The short-term outlook hardly looks all that rosy for Italy. Luciano Spalletti could be an excellent successor to Roberto Mancini, attracted by the chance to build something with the Saudi Arabian national team and not the oodles of cash, but he needs to get the Azzurri out of a funk that has them fearing for their place at Euro 2024. Blooding some of the runners up from the Under-20 World Cup finalists might be one way of doing so even if it will take time for Cesare Casadei to be ready for the senior side. His first squad has the look of one that is transitioning away from many of those who shone so brightly in 2021, in a few years' time Italy might be a much better side because of that decision.
12. Morocco (--)
The Atlas Lions have come back down to Earth somewhat after reaching the semifinals in Qatar, after beating Brazil in a friendly they scored just one goal in matches against Peru, Cape Verde and South Africa, losing the latter to start Africa Cup of Nations (AFCON) qualifying in the worst way possible. The core of that team should still be together in three years though, by which time they will have been supplemented by some of the bright young things who won the Under-23 AFCON. The future looks bright for Walid Regragui's men.
13. Nigeria (+6)
In talent terms, however, Nigeria might be the most promising squad heading into 2026. Certainly, there is hardly a nation on earth who would not swap their forward line for one containing: *deep breath* Alex Iwobi, Taiwo Awoniyi, Samuel Chukwueze, Ademola Lookman and Victor Osimhen. Results have only recently started to improve under Jose Peseiro and there is work to be done to bring the defense and midfield up to the same standard as that gaudy attack. Still, at least the Super Eagles can back themselves to outscore almost anyone.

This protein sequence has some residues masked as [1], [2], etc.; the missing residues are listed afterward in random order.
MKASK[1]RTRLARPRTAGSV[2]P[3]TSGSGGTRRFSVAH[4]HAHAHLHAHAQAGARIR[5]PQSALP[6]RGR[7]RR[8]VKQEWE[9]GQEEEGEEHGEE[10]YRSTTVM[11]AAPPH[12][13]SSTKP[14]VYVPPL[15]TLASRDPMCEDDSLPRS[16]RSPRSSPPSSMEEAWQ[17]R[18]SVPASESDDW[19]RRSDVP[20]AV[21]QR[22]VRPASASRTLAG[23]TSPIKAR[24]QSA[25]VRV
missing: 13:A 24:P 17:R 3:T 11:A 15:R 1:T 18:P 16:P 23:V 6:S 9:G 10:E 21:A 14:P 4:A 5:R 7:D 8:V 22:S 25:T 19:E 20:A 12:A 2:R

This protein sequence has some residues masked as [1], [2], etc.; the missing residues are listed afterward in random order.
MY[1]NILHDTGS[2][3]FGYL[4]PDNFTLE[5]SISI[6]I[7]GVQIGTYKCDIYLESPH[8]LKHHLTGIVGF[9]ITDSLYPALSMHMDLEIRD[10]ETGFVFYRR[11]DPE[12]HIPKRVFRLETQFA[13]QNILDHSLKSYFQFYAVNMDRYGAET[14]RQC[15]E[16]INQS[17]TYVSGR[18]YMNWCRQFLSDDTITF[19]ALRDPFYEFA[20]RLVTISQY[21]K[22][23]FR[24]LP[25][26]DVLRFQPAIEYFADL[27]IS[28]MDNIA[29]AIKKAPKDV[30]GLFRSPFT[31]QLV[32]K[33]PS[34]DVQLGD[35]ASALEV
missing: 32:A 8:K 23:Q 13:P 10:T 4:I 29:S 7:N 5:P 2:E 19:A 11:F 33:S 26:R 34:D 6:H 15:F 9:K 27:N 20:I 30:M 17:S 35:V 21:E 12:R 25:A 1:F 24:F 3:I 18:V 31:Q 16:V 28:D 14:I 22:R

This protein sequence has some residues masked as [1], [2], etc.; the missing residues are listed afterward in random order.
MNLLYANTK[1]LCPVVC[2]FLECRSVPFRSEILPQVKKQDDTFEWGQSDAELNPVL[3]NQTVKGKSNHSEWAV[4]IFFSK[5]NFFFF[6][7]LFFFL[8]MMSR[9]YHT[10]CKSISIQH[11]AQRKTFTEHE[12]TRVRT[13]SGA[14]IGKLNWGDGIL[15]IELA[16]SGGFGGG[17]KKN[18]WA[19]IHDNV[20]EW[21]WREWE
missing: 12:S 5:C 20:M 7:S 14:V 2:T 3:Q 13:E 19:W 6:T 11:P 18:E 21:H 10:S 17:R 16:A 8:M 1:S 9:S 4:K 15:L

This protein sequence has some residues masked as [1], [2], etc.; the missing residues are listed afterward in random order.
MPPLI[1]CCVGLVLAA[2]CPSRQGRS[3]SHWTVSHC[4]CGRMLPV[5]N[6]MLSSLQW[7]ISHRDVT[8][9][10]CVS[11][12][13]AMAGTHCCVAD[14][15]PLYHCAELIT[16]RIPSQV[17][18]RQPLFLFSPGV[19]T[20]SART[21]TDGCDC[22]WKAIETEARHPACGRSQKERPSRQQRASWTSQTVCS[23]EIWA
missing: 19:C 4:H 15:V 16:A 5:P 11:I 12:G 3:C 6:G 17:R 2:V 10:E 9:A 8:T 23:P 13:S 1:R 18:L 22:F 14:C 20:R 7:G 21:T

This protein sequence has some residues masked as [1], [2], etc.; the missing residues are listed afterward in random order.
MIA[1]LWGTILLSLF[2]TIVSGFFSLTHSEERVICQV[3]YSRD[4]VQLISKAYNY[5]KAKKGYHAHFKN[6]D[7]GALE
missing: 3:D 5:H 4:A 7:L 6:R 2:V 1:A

14. Norway (--)
This is a team that still haven't quite got it together at the senior level and Norway run a real risk of not qualifying for Euro 2024; in the last year, Stale Solbakken's team have beaten only the Republic of Ireland while losing to the likes of Slovenia, Serbia and Scotland. What separates them from the European also-rans though is the elite talent they have in Erling Haaland and Martin Odegaard, two of the 10 best players in the Premier League. If you could just surround those two with an adequate team then Norway would have a chance of doing something at the World Cup. There is a pipeline of potential following those two superstars so while the Lions might not yet look like dark horses for 2026, they may emerge as exactly that.
15. South Korea (NR)
For so long we have viewed South Korea as the Heung-min Son show but shrewd clubs have been snapping up talent in Asia over recent months. Woo-yeong Jeong has had his moments in the Bundesliga, where he will be joined by Kim-min Jae, now Bayern Munich's star center back. Brentford picked up the much-vaunted Kim Ji-soo this summer while Oh Hyeon-gyu performed well for Celtic last season. There is further talent to come from a nation who reached the semifinals of the U-20 World Cup and can reasonably assume they will be in North America given how they have negotiated Asian qualifying in the past.